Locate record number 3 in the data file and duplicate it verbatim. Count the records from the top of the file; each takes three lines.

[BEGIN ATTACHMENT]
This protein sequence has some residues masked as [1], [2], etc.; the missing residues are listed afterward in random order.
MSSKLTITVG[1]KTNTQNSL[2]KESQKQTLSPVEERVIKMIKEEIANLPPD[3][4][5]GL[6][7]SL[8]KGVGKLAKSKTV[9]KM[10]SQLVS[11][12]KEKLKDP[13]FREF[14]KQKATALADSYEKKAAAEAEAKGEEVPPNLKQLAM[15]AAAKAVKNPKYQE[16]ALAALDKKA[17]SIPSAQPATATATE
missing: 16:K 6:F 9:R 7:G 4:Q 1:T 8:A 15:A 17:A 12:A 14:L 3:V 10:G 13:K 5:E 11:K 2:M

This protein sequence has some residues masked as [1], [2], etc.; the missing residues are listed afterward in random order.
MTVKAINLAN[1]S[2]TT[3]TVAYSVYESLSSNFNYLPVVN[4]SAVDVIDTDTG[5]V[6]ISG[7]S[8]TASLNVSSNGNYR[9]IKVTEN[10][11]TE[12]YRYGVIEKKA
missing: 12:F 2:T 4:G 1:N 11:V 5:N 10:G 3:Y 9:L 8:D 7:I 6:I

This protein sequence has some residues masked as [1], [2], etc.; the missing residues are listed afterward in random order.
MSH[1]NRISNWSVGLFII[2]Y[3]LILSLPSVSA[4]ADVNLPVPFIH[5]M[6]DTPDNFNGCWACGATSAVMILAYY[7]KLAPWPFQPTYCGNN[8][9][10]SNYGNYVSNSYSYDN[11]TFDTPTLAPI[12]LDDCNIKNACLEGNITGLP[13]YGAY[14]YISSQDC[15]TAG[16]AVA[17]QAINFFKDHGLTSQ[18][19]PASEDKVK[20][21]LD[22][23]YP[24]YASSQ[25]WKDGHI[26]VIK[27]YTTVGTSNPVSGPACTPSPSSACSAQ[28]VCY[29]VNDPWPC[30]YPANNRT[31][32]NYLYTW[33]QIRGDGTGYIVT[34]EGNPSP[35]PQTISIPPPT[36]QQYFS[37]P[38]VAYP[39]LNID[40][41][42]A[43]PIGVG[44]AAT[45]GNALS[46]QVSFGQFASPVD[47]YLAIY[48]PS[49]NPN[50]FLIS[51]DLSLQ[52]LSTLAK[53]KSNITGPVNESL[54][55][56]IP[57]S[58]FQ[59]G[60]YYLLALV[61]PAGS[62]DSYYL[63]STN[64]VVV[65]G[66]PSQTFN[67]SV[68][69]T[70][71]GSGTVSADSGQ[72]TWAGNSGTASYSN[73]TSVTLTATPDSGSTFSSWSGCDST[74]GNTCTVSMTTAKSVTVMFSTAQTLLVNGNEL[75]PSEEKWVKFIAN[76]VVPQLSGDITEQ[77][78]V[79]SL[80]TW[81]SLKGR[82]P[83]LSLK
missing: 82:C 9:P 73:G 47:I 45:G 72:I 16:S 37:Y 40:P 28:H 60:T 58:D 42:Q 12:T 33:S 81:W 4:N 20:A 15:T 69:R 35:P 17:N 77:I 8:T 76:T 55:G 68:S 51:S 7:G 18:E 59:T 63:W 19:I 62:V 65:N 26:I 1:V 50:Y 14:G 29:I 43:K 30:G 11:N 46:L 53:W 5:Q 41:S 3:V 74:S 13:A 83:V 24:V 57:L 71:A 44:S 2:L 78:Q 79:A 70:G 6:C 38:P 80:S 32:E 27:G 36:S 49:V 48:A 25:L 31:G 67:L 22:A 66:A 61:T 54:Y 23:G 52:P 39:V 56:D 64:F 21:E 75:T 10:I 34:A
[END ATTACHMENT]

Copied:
This protein sequence has some residues masked as [1], [2], etc.; the missing residues are listed afterward in random order.
MSH[1]NRISNWSVGLFII[2]Y[3]LILSLPSVSA[4]ADVNLPVPFIH[5]M[6]DTPDNFNGCWACGATSAVMILAYY[7]KLAPWPFQPTYCGNN[8][9][10]SNYGNYVSNSYSYDN[11]TFDTPTLAPI[12]LDDCNIKNACLEGNITGLP[13]YGAY[14]YISSQDC[15]TAG[16]AVA[17]QAINFFKDHGLTSQ[18][19]PASEDKVK[20][21]LD[22][23]YP[24]YASSQ[25]WKDGHI[26]VIK[27]YTTVGTSNPVSGPACTPSPSSACSAQ[28]VCY[29]VNDPWPC[30]YPANNRT[31][32]NYLYTW[33]QIRGDGTGYIVT[34]EGNPSP[35]PQTISIPPPT[36]QQYFS[37]P[38]VAYP[39]LNID[40][41][42]A[43]PIGVG[44]AAT[45]GNALS[46]QVSFGQFASPVD[47]YLAIY[48]PS[49]NPN[50]FLIS[51]DLSLQ[52]LSTLAK[53]KSNITGPVNESL[54][55][56]IP[57]S[58]FQ[59]G[60]YYLLALV[61]PAGS[62]DSYYL[63]STN[64]VVV[65]G[66]PSQTFN[67]SV[68][69]T[70][71]GSGTVSADSGQ[72]TWAGNSGTASYSN[73]TSVTLTATPDSGSTFSSWSGCDST[74]GNTCTVSMTTAKSVTVMFSTAQTLLVNGNEL[75]PSEEKWVKFIAN[76]VVPQLSGDITEQ[77][78]V[79]SL[80]TW[81]SLKGR[82]P[83]LSLK
missing: 82:C 9:P 73:G 47:I 45:G 72:I 16:S 37:Y 40:P 28:H 60:T 58:D 42:Q 12:T 33:S 81:W 4:N 20:A 15:T 69:R 35:P 17:N 77:I 8:T 76:T 55:G 68:S 51:S 7:G 18:E 59:T 63:W 19:I 62:V 65:N 26:I 1:V 50:Y 14:G 29:I 43:K 30:G 11:N 46:L 53:W 5:Q 41:S 3:V 74:S 13:A 83:V 24:V 57:L 71:A 44:S 2:L 78:Q 79:A 70:G 6:C 38:P 80:S 32:E 27:G 36:S 49:V 48:A 25:L 31:G 67:L 22:A 66:A 61:T 54:Y 23:G 52:P 39:V 56:D 64:F 21:E 75:T 10:I 34:A